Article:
Lotti Bluemner v. Ergo Media Capital LLC et al, No. 2:2015cv01392 - Document 27 (C.D. Cal. 2015)

Court Description: ORDER GRANTING PLAINTIFF'S MOTION TO REMAND by Judge Margaret M. Morrow granting 20 Motion to Remand Case to State Court: For the reasons stated, the court grants Bluemner's motion to remand, and directs the clerk to remand the action to Los Angeles Superior Court forthwith. Bluemner's request for attorneys' fees and costs is denied. (see document for further details) MD JS-6. Case Terminated. (bm)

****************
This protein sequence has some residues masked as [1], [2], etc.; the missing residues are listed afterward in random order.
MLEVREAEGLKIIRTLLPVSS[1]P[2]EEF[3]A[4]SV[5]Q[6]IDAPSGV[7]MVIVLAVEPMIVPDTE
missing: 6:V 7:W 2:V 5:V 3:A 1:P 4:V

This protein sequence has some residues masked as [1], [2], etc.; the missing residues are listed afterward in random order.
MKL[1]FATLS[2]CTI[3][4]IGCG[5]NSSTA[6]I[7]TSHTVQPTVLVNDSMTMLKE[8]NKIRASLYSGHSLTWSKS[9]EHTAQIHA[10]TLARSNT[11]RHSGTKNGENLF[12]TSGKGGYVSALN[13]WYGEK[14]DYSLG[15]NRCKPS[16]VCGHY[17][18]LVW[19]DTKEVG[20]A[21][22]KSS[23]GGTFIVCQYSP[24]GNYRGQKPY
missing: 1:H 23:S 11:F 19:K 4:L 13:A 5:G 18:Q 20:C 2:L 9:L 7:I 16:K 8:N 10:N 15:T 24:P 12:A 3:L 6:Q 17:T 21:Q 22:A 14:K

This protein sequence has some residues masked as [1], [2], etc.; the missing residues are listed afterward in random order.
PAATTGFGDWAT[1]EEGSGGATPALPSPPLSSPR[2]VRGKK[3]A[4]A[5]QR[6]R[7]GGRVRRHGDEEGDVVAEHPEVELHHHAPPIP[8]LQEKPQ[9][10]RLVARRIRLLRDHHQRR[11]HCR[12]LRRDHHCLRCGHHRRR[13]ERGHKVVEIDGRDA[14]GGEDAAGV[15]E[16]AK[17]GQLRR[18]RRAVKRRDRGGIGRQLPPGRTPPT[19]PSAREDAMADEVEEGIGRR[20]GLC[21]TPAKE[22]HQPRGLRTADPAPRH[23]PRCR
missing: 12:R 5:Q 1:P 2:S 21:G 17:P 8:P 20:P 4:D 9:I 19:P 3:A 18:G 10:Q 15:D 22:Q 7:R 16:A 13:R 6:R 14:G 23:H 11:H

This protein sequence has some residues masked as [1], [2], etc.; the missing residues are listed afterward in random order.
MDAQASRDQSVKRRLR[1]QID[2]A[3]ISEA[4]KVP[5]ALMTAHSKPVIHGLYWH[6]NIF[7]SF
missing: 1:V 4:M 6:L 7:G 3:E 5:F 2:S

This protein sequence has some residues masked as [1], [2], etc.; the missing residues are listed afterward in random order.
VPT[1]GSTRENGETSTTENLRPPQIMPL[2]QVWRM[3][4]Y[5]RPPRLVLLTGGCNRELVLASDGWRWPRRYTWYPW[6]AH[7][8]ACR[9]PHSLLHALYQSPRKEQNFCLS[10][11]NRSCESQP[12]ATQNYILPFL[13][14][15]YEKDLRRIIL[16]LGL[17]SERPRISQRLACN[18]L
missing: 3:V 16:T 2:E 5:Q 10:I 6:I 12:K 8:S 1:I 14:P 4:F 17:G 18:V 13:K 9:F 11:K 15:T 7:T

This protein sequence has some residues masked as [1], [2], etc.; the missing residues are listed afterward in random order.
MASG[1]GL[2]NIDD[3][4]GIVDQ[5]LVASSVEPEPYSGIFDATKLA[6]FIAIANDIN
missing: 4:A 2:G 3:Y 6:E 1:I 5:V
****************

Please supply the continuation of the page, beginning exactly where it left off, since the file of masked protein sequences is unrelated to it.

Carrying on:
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Lotti Bluemner v. Ergo Media Capital LLC et al Doc. 27 1 2 3 4 5 6 7 8 UNITED STATES DISTRICT COURT 9 CENTRAL DISTRICT OF CALIFORNIA 10 11 12 LOTTI BLUEMNER, an individual, Plaintiff, 13 14 15 16 17 vs. ERGO MEDIA CAPITAL, LLC, a Delaware limited liability company; ERIK H. GORDON, an individual; and DOES 120, inclusive, Defendants. 18 19 20 ) ) ) CASE NO. CV 15-01392 MMM (AJWx) ) ) ORDER GRANTING PLAINTIFF’S ) MOTION TO REMAND ) ) ) ) ) ) ) ) ) ) ) 21 22 23 24 25 On February 28, 2014, Lotti Bluemner filed this action in Los Angeles Superior Court against Ergo Media Capital, LLC (“Ergo”), Erik H. Gordon (collectively, “defendants”), and certain fictitious defendants.1 The complaint alleged nine claims based on Bluemner’s purportedly wrongful termination by defendants.2 On February 26, 2015, defendants removed the action to this court, 26 27 1 28 2 Notice of Removal (“Removal”), Docket No. 1 (Feb. 26, 2015), Exh. A (“Complaint”). Complaint. Dockets.Justia.com 1 invoking the court’s diversity jurisdiction under 28 U.S.C. § 1332.3 2 On March 30, 2015, Bluemner filed a motion to remand, asserting that defendants’ removal 3 was untimely.4 Defendants oppose the motion.5 Pursuant to Rule 78 of the Federal Rules of Civil 4 Procedure and Local Rule 7-15, the court finds the motion appropriate for decision without oral 5 argument. The hearing calendared for June 15, 2015 is therefore vacated, and the matter taken off 6 calendar. 7 I. FACTUAL AND PROCEDURAL BACKGROUND 8 9 Bluemner alleges that Gordon is the sole owner of ErGo Media.6 In April 2012, Gordon 10 offered Bluemner a position as his Los Angeles-based personal assistant with a salary of $90,000 11 per year plus a performance bonus and full health insurance coverage.7 She accepted the offer the 12 day it was made.8 As Gordon’s Los Angeles-based assistant, Bluemner’s tasks included maintaining 13 and overseeing his Beverly Hills residence and vehicles, making Gordon’s property and vehicles 14 available to friends and guests, acting as a social liaison at events, traveling domestically and 15 internationally with Gordon, making purchases for Gordon and his friends with a credit card in her 16 name Gordon supplied, and various other personal assistant duties.9 The complaint asserts that some 17 of Bluemner’s primary duties, in addition to those above, included procuring admission to 18 nightclubs, attending social events with his friends, and helping to obtain and entertain women in 19 20 21 3 Removal. 22 4 Motion to Remand (“Motion”), Docket No. 20 (Mar. 30, 2015). 23 5 Opposition to Motion to Remand (“Opposition”), Docket No. 25 (May 22, 2015). 24 25 26 6 Complaint, ¶ 2. 7 Id., ¶ 13. 27 8 28 9 Id. Id., ¶ 18(a-j). 2 1 whom that was romantically interested.10 Bluemner maintains she was hired as “eye-candy” or 2 “bait” for other attractive women so that they would notice Gordon and his friends.11 Once 3 employed, she asserts, she was subjected to “unwanted flirtatious comments, references to her body 4 parts, sexual advances, and occasional uninvited touching by . . . Gordon.”12 5 Bluemner alleges that she was always on call when Gordon was in town.13 Throughout the 6 employment relationship, Bluemner attended various events and made various trips with Gordon as 7 his personal assistant. On many occasions, at his direction, she purportedly obtained prostitutes and 8 narcotics to facilitate his partying; she also allegedly “baby-sat” him when he was intoxicated or 9 vulnerable to people seeking to take advantage of him.14 On approximately May 26, 2012, Bluemner 10 traveled to Las Vegas with Gordon and his guests; the group purportedly procured strippers and 11 narcotics, and Gordon asked Bluemner several times to take off her top and perform a strip dance. 12 She asserts she refused to do so.15 On December 8, 2012, out of fear that she would lose her job, 13 Bluemner acquiesced to Gordon’s request that she allow him to do “lines of cocaine off . . . [her] 14 exposed breasts in front of multiple persons.”16 As a result of this and other incidents during her 15 employment, Bluemner alleges she was humiliated and suffered emotional distress and physical pain 16 and anguish.17 17 The complaint asserts that Gordon often praised Bluemner for her work, and that he paid her 18 19 10 Id., ¶ 19. 20 11 Id., ¶ 21. 21 22 23 12 Id., ¶ 24. Gordon purportedly requested that Bluemner perform strip dances, take off her top in the hot tub, take photographs pictures of her naked breasts, and lie in bed with him while he was “high.” (Id., ¶ 24.) 13 Id., ¶ 20. 14 Id., ¶¶ 22–23. 15 Id., ¶¶ 17–18. 24 25 26 27 16 28 17 Id., ¶ 25. Id., ¶ 75. 3 1 an end-of-the-year bonus of $8,250.00. She contends that, prior to her termination, she did not 2 receive any negative feedback from Gordon.18 When Bluemner learned in December 2012 that she 3 was pregnant, she sought reassurances from Gordon – apparently without disclosing that she was 4 pregnant – that she would have security and long-term employment as his personal assistant.19 He 5 purportedly stated that he was “very pleased,” that she was doing an “amazing job,” and that her job 6 was secure for the foreseeable future.20 To confirm his review, Bluemner requested that a mutual 7 friend meet with him to inquire about Bluemner’s performance; Gordon purportedly gave the friend 8 a similar positive review.21 In reliance on Gordon’s statements, Bluemner “committed to her 9 pregnancy,” and leased a larger apartment at a higher rent to accommodate the birth of her child.22 10 At the end of March 2013, Bluemner told Gordon she was pregnant; she asserts that the was 11 she was treated changed immediately; she was purportedly excluded from social events and trips in 12 which she had typically been included.23 Nonetheless, Bluemner allegedly continued to perform 13 other assistant duties, e.g., working with real estate agents to secure Gordon a new residence.24 14 On July 11, 2013, after he returned from a trip abroad on which Bluemner was not invited, 15 Gordon emailed Bluemner to say that he was terminating her, effective immediately, and that he 16 would issue her last paycheck on July 15, 2013, six weeks prior to her due date.25 He advised 17 Bluemner that her health benefits would be terminated at the end of July, and accused her of 18 19 18 Id., ¶¶ 28–29. 20 19 Id., ¶ 30. 21 20 Id., ¶ 31. 22 21 24 25 26 27 28 Id., ¶ 32. 22 23 Id., ¶ 33. Her new apartment and the corresponding charges amounted to $4,000 per month. (Id.) 23 Id., ¶ 34. Mutual friends had stated that Gordon commented “Las Vegas was not place for a pregnant girl.” (Id.) 24 Id., ¶ 36. 25 Id., ¶ 39. 4 1 numerous acts of misconduct, including stealing by conspiring to receive a “kick-back” on his 2 potential purchase of a his new home, failing properly to maintain his residence and vehicles, and 3 misuse of the credit card he had given her. 4 II. DISCUSSION 5 6 A. Legal Standard Governing Removal Jurisdiction 7 “Except as otherwise expressly provided by Act of Congress, any civil action brought in a 8 State court of which the district courts of the United States have original jurisdiction, may be 9 removed by the defendant or the defendants, to the district court of the United States for the district 10 and division embracing the place where such action is pending.” 28 U.S.C. § 1441(a). “If at any 11 time before final judgment[, however,] it appears that the district court lacks subject matter 12 jurisdiction, the case shall be remanded.” 28 U.S.C. § 1447(c). 13 The right to remove a case to federal court is entirely a creature of statute. See Libhart v. 14 Santa Monica Dairy Co., 592 F.2d 1062, 1064 (9th Cir. 1979). The removal statute, 28 U.S.C. § 15 1441, allows defendants to remove when a case originally filed in state court presents a federal 16 question or is between citizens of different states and involves an amount in controversy that exceeds 17 $75,000. See 28 U.S.C. §§ 1441(a), (b); see also 28 U.S.C. §§ 1331, 1332(a). Only state court 18 actions that could originally have been filed in federal court can be removed. 28 U.S.C. § 1441(a); 19 see Caterpillar, Inc. v. Williams, 482 U.S. 386, 392 (1987); Ethridge v. Harbor House Rest., 861 20 F.2d 1389, 1393 (9th Cir. 1988). 21 A plaintiff may seek remand if the removal is untimely. 28 U.S.C. § 1446(b) “provides two 22 thirty-day windows during which a case may be removed – during the first thirty days after the 23 defendant receives the initial pleading or during the first thirty days after the defendant receives a 24 paper ‘from which it may first be ascertained that the case is one which is or has become removable’ 25 if ‘the case stated by the initial pleading is not removable.’” Harris v. Bankers Life & Cas. Co., 425 26 F.3d 689, 692 (9th Cir. 2005) (quoting 28 U.S.C. § 1446(b)). 27 The Ninth Circuit “strictly construe[s] the removal statute against removal jurisdiction,” and 28 5 1 “[f]ederal jurisdiction must be rejected if there is any doubt as to the right of removal in the first 2 instance.” Gaus v. Miles, Inc., 980 F.2d 564, 566 (9th Cir. 1992) (citing Boggs v. Lewis, 863 F.2d 3 662, 663 (9th Cir. 1988), Takeda v. Northwestern Nat’l Life Ins. Co., 765 F.2d 815, 818 (9th Cir. 4 1985), and Libhart, 592 F.2d at 1064). “The ‘strong presumption’ against removal jurisdiction 5 means that the defendant always has the burden of establishing that removal is proper.” Id. (citing 6 Nishimoto v. Federman-Bachrach & Assocs., 903 F.2d 709, 712 n. 3 (9th Cir. 1990); Emrich v. 7 Touche Ross & Co., 846 F.2d 1190, 1195 (9th Cir. 1988)). Doubts as to removability must be 8 resolved in favor of remanding the case to state court. Matheson v. Progressive Specialty Ins. Co., 9 319 F.3d 1089, 1090 (9th Cir. 2003). 10 B. Whether the Court Should Remand This Action to Los Angeles Superior Court 11 Bluemner contends that defendants’ removal was untimely. Defendants counter (1) that they 12 were not properly served and that their default was thereafter entered, making it impossible for them 13 to remove. It is well settled that a court lacks power to exercise jurisdiction over a defendant, and 14 hence the thirty-day removal period does not begin to run, “in the absence of [ ] service (or waiver 15 of service by the defendant).” Murphy Brothers, Inc. v. Michetti Pipe Stringing, Inc., 526 U.S. 344, 16 350 (1999). 17 Where a defendant has not been properly served, courts look to whether the defendant has 18 waived service under state law in gauging the timeliness of removal. See Jenkins v. MTGLQ 19 Investors, 218 Fed. Appx. 719, 724 (10th Cir. Feb. 9, 2007) (Unpub. Disp.) (“Because, as the district 20 court concluded, MTGLQ was never properly served with a copy of the summons . . . absent waiver 21 of service . . . the thirty-day period for filing a notice of removal set forth in 28 U.S.C. § 1446(b) 22 never started to run”); Maddaloni Jewelers, Inc. v. Rolex Watch U.S.A., Inc., No. 02 CIV. 6438 23 (SAS), 2002 WL 31509881, *3 (S.D.N.Y. Nov. 6, 2002) (“The key question . . . is whether 24 defendants waived formal service of process”); see also Russell v. Gordon, No. CV-12-0514-JLQ, 25 2012 WL 4793651, *4 (E.D. Wash. Oct. 9, 2012) (“The question Plaintiff presents is whether the 26 removal clock was nevertheless started where the defendant has, by its conduct, waived service”); 27 Marina Bay Towers Urban Renewal II, L.P. v. City of N. Wildwood, No. CIVA 09-369 NLH KMW, 28 6 1 2009 WL 2568203, *3 (D.N.J. Aug. 13, 2009) (“It appears that plaintiff has never formally served 2 the City, [but] the City’s appearance at the injunction hearing . . . may constitute a waiver of service 3 under state law”). 4 California Code of Civil Procedure § 1014 provides, in relevant part, that a defendant 5 generally appears in an action “when the defendant answers, demurs, files a notice of motion to 6 strike, files a notice of motion to transfer pursuant to Section 396b, moves for reclassification 7 pursuant to Section 403.040, gives the plaintiff written notice of appearance, or when an attorney 8 gives notice of appearance for the defendant.” CAL. CODE CIV. PROC. § 1014. This list is not 9 exclusive, however. Hamilton v. Asbestos Corp., 22 Cal.4th 1127, 1147 (2000). A defendant who 10 invokes the authority of the court or who affirmatively seeks relief available only if the court has 11 jurisdiction over the defendant is deemed to have made a general appearance. Factor Health 12 Management v. Superior Court, 132 Cal.App.4th 246, 250 (2005). “[W]hether a party engaged in 13 an act that amounts to an appearance is ‘fact specific.’” Air Mach. Com SRL v. Superior Court, 186 14 Cal.App.4th 414, 426 (2010). 15 Here, defendants filed motions to set aside their defaults under California Code of Civil 16 Procedure § 473 on October 6, 2014.26 Although the basis of the motion was improper service, 17 defendants did not assert jurisdictional objections at the time they sought this relief. To the contrary, 18 Gordon – the sole owner/member of ErGo – stated in his declaration that the purpose of the motion 19 was “to request that the default against [him] be set aside and that [he] be allowed to defend th[e] 20 action on the merits.”27 By failing to move to quash service at the time they sought to have their 21 defaults set aside, defendants’ “appearance in the section 473 matter was a general appearance 22 because [t]he[y] only contested the merits of the default and failed to raise any jurisdictional 23 objection.” Venuta v. Loban, No. A098143, 2002 WL 31598847, *2 (Cal. App. Nov. 20, 2002)28 24 25 26 Removal, Exhs. T and X (Motions to Set Aside Default). 26 27 Id., Exh. U (Declaration of Erik Gordon). 27 28 28 “Although the court is not bound by unpublished decisions of intermediate state courts, unpublished opinions that are supported by reasoned analysis may be treated as persuasive 7 1 (citing 366-388 Geary St., L.P. v. Superior Court, 219 Cal.App.3d 1186, 1193 (1990)).29 “[A] 2 general appearance is the equivalent of personal service of summons for jurisdictional purposes, 3 dispensing with any need to effect such service and curing defective service or other lack of notice.” 4 See 366-386 Geary St., 219 Cal.App.3d at 1193; see also CAL. CIV. PROC. CODE § 410.50(a) (“A 5 general appearance by a party is equivalent to personal service of summons on such party”). Thus, 6 defendants waived any jurisdictional defect arising from defective service on October 6, 2014; 7 assuming the other prerequisites to removal were met by that date, the thirty day removal period was 8 triggered. 9 Defendants maintain, however, they could not file a notice of removal after their defaults 10 were entered in state court and before the defaults had been set aside. There is no authority for this 11 proposition. To the contrary, “the Ninth Circuit does not prohibit a defendant from removing a case, 12 assuming that removal is timely, even if default judgment has been previously entered against the 13 defendant. Therefore, an entry of default against a [ ] defendant does not abrogate [d]efendants’ 14 right to removal.” Ali v. Downey Sav. & Loan, No. CV 10 3798 GAF FMO, 2010 WL 2720505, 15 *1 (C.D. Cal. July 7, 2010) (citing Butner v. Neustadter, 324 F.2d 783, 785 (9th Cir. 1963) (“The 16 federal court takes the case as it finds it on removal and treats everything that occurred in the state 17 court as though it had been validly rendered in the federal proceeding”)); cf. Kizer v. Sherwood, 311 18 19 20 21 22 23 24 25 26 27 28 authority.” Scottsdale Ins. Co. v. OU Interests, Inc., No. C 05-313 VRW, 2005 WL 2893865, *3 (N.D. Cal. Nov. 2, 2005) (citing Employers Ins. of Wausau v. Granite State Ins. Co., 330 F.3d 1214, 1220 n. 8 (9th Cir. 2003) (“[W]e may consider unpublished state decisions, even though such opinions have no precedential value”)). 29 Section 418.10(d) expressly provides that a motion to quash service, if joined with a § 473 motion, will not be deemed a general appearance by the defendant. CAL. CODE CIV. PROC. § 418.10(d) (“No default may be entered against the defendant before expiration of his or her time to plead, and no motion under this section, or under Section 473 or 473.5 when joined with a motion under this section, or application to the court or stipulation of the parties for an extension of the time to plead, shall be deemed a general appearance by the defendant”). Section 418.10(d) would be superfluous if filing a § 473 motion based on defective service were not deemed a general appearance. Cf. Bouchard v. Superior Court, No. B251658, 2014 WL 2703624, *5 (Cal. App. June 16, 2014) (“As discussed, pursuant to the plain language of section 418.10, subdivision (d), Bouchard was permitted to join his jurisdictional motion with one that recognized the court’s authority to set aside his default without being deemed to have made a general appearance”). 8 1 F.Supp. 809, 811 (M.D. Pa. 1970) (“there is no question that under the general removal statute,28 2 U.S.C. § 1441-1450, it is within the power of a Federal Court to set aside a default judgment 3 rendered by a State Court before removal of a particular case”). 4 Furthermore, it has long been the rule that a removal constitutes a special appearance that 5 does not waive a defendant’s right to contest service of process. See Barnard v. Watson, No. 14- 6 CV-0024-TOR, 2014 WL 2573238, *1 n. 1 (E.D. Wash. June 9, 2014) (“Defendants did not waive 7 this challenge [(to service of process)] by removing the case to this Court,” citing Wabash W. Ry. 8 v. Brow, 164 U.S. 271, 279 (1896) (holding that the removal of a case from state court to federal 9 court constitutes a special appearance and does not waive the defendant’s right to contest service of 10 process)); Maplebrook Townhomes LLC v. Greenbank, No. 10-CV-03688-LHK, 2010 WL 4704472, 11 *4 (N.D. Cal. Nov. 12, 2010) (same). Thus, the fact defendants were still in default on October 6, 12 2014 is of no consequence. 13 Finally, defendants argue that even if they could have removed while in default, and even if 14 they waived service of process as of October 6, 2014, their removal was timely because neither of 15 § 1446(b)’s 30-day removal windows was triggered. The court does not agree. Defendants assert 16 that Bluemner is a California citizen based on allegations in the complaint; because they rely 17 exclusively on Bluemner’s allegations in this regard, the case stated by the initial pleading was 18 removable, and first of § 1446’s third-day removal periods was triggered as soon as defendants made 19 a general appearance on October 6, 2014. See Harris, 425 F.3d at 694 (“the first thirty-day period 20 for removal in 28 U.S.C. § 1446(b) only applies if the case stated by the initial pleading is removable 21 on its face”). Stated differently, in the notice of removal, defendants rely exclusively on facts 22 alleged in the complaint to establish Bluemner’s citizenship. Bluemner pled that she “is now, and 23 at all times mentioned herein was, an individual residing and doing business in the County of Los 24 Angeles, State of California.”30 Defendants assert that because Bluemner lived in Los Angeles from 25 May 2012 to July 11, 2013, she is a California domiciliary for purposes of diversity jurisdiction.31 26 27 30 Complaint, ¶ 1. 28 31 Removal, ¶ 47. 9 1 Whether or not this suffices to plead her citizenship (which it does not), the information on which 2 defendants rely was stated on the face of the complaint.32 3 Defendants also argue that Bluemner’s complaint failed adequately to allege their citizenship 4 as it pled only that Gordon maintained a residence in Beverly Hills, California where he “resided 5 . . . for significant portions of time.”33 Although this is insufficient to plead either Gordon’s or 6 ErGo’s citizenship, a defendant is “presumed to know its own citizenship.” Leon v. Gordon 7 Trucking, Inc., 8 LLC v. Traeger Pellet Grills, LLC, No. 11-CV-536-AC, 2011 WL 5439330, *5 (D. Or. Nov. 9, 9 2011) (“Because a defendant is presumed to know its own citizenship and common sense dictates 10 that the defendant is in the best position to determine citizenship, Defendant’s request for more than 11 thirty days to determine its own citizenship is inconsistent with Congress’s strict thirty-day 12 limitation for removal as outlined in § 1446(b)”); Cretian v. Job1USA, Inc., No. 09-CV-770-ST, 13 2009 WL 4841039, *1 (D. Or. Dec. 11, 2009) (“[d]efendant ‘is presumed to know its own 14 citizenship; indeed it is in the best position to know it’ for purposes of removal”); Villareal v. 15 Demarco, No. CV090452 PA (VBKx), 2009 WL 279111, *2 (C.D. Cal. Feb. 5, 2009) (“Defendants 16 assert that the Complaint did not allege the citizenship of the Defendants, and that they did not learn 17 there was complete diversity until Plaintiff’s counsel faxed them proofs of service for both 18 Defendants. However, Defendants are in the best position to know their own citizenship”); KDY, 19 Inc. v. Hydroslotter Corp., No. 08-4074 SC, 2008 WL 4938281, *4 (N.D. Cal. Nov. 17, 2008) (“In 20 the present case, Defendants have not argued that they belatedly discovered their own geographical 21 locations. Rather, they have instead attempted to use the language of § 1446(b) as a justification for 22 their own neglect in timely removing their case; although courts are not to look to the subjective 23 knowledge of a defendant, Defendants here admit that they did not learn their own geographical 24 location from any of Plaintiff’s papers. This is not surprising, as courts surely can presume that a F.Supp.3d , 2014 WL 7447701, *5 (C.D. Cal. Dec. 31, 2014); Traeger Grills E., 25 26 27 28 32 Defendants also contend that ErGo payroll records list Bluemner’s “home address” as “being continuously in Los Angeles.” (Removal, ¶ 47.) That adds nothing to the allegations in the complaint, however, and hence does not render the first § 1446 removal window inapplicable. 33 Complaint, ¶ 4. 10 1 defendant is aware of various basic personal facts, including the location of one’s citizenship, 2 without delving into the prohibited area of a defendant’s subjective knowledge”); Dugdale v. 3 Nationwide Mut. Fire Ins. Co., No. CV05-0138, 2006 WL 335628, *6 (E.D. Va. Feb. 14, 2006) 4 (“[A]lthough . . . a defendant need not investigate a plaintiff’s citizenship, certainly a defendant is 5 responsible for knowing its own citizenship, and could not ignore such only to later claim that 6 subsequent documents revealed to the defendant its own citizenship”); Day v. Zimmer, Inc., 636 7 F.Supp. 451, 453 (N.D.N.Y. 1986) (finding that, even if plaintiff misidentifies a defendant’s address, 8 “obviously defendant is in the best position to know its residence for diversity purposes”). 9 The fact that the amended complaint did not adequately allege defendants’ citizenship 10 therefore does not relieve defendants of the obligation to remove in a timely fashion. Because 11 defendants are charged with knowledge of their own citizenship, and because they rely solely on 12 information alleged in the complaint to plead Bluemner’s citizenship, the thirty day removal clock 13 was triggered on the case stated in the complaint on October 6, 2014, when defendants waived any 14 objection to service of process by making a general appearance. Defendants filed their notice of 15 removal more than four months later, on February 26, 2015.34 The removal was therefore untimely, 16 and the court must grant Bluemner’s motion to remand. 17 C. 18 Bluemner seeks attorneys’ fees under 28 U.S.C. § 1447(c) in the event of remand. “Under 19 28 U.S.C. § 1447(c), ‘[a]n order remanding the case may require payment of just costs and any 20 actual expenses, including attorney fees, incurred as a result of the removal.’” Federal Home Loan 21 Mortg. Corp. v. Lettenmaier, No. CV–11–165–HZ, 2011 WL 1297960, *1 (D. Or. Apr. 5, 2011) 22 (quoting 28 U.S.C. § 1447(c)). “‘Absent unusual circumstances, courts may award attorney’s fees 23 under § 1447(c) only where the removing party lacked an objectively reasonable basis for seeking 24 removal. Conversely, when an objectively reasonable basis exists, fees should be denied.’” Id. 25 (quoting Martin v. Franklin Capital Corp., 546 U.S. 132, 141 (2005)). 26 Whether Bluemner is Entitled to Attorneys’ Fees and Costs “Removal is not objectively unreasonable solely because the removing party’s arguments 27 28 34 Removal at 1. 11 1 lack merit and the removal is ultimately unsuccessful.” Id. (citing Lussier v. Dollar Tree Stores, 2 Inc., 518 F.3d 1062, 1065 (9th Cir. 2008)). “Rather, the court should assess ‘whether the relevant 3 case law clearly foreclosed the defendant’s basis of removal’ by examining the ‘clarity of the law 4 at the time of removal.’” Id. (quoting Lussier, 518 F.3d 1066); see also Patel v. Del Taco, Inc., 446 5 F.3d 996, 999–1000 (9th Cir. 2006) (“Del Taco’s state court petition to confirm the arbitration award 6 contained only one state law cause of action; it did not contain any federal claim that could provide 7 the basis for a § 1441(c) removal. Joinder of a federal claim and a claim for removal of a state court 8 action in a federal complaint cannot effect a § 1441(c) removal. There being no objectively 9 reasonable basis for removal, the district court did not abuse its discretion in awarding attorney’s 10 fees under § 1447(c) to Del Taco”). 11 Bluemner contends attorneys’ fees are warranted because defendants’ removal clearly lacked 12 merit, and constituted an impermissible interference with her right to be the master of her complaint. 13 The court declines to award attorneys’ fees. Although not persuasive, the court does not find 14 defendants’ arguments in support of removal so objectively unreasonable that they warrant an award 15 of attorneys’ fees. See Lussier, 518 F.3d at 1065 (noting that while “[t]here is no question that [the 16 defendant’s] arguments were losers[,] . . . removal is not objectively unreasonable solely because 17 the removing party’s arguments lack merit, or else attorney’s fees would always be awarded 18 whenever remand is granted”). While the court does not agree that a defendant in default cannot 19 remove, or that defendants’ decision to move to set aside their defaults did not constitute a general 20 appearance under California law, the principles of law governing these issues are not immediately 21 obvious, and the court cannot say that defendants’ arguments were so objectively unreasonable that 22 they merit an award of attorneys’ fees to Bluemner. 23 24 25 III. CONCLUSION For the reasons stated, the court grants Bluemner’s motion to remand, and directs the clerk 26 27 28 12 1 to remand the action to Los Angeles Superior Court forthwith. Bluemner’s request for attorneys’ 2 fees and costs is denied. 3 4 DATED: June 4, 2015 MARGARET M. MORROW UNITED STATES DISTRICT JUDGE 5 6 7 8 9 10 11 12 13 14 15 16 17 18 19 20 21 22 23 24 25 26 27 28 13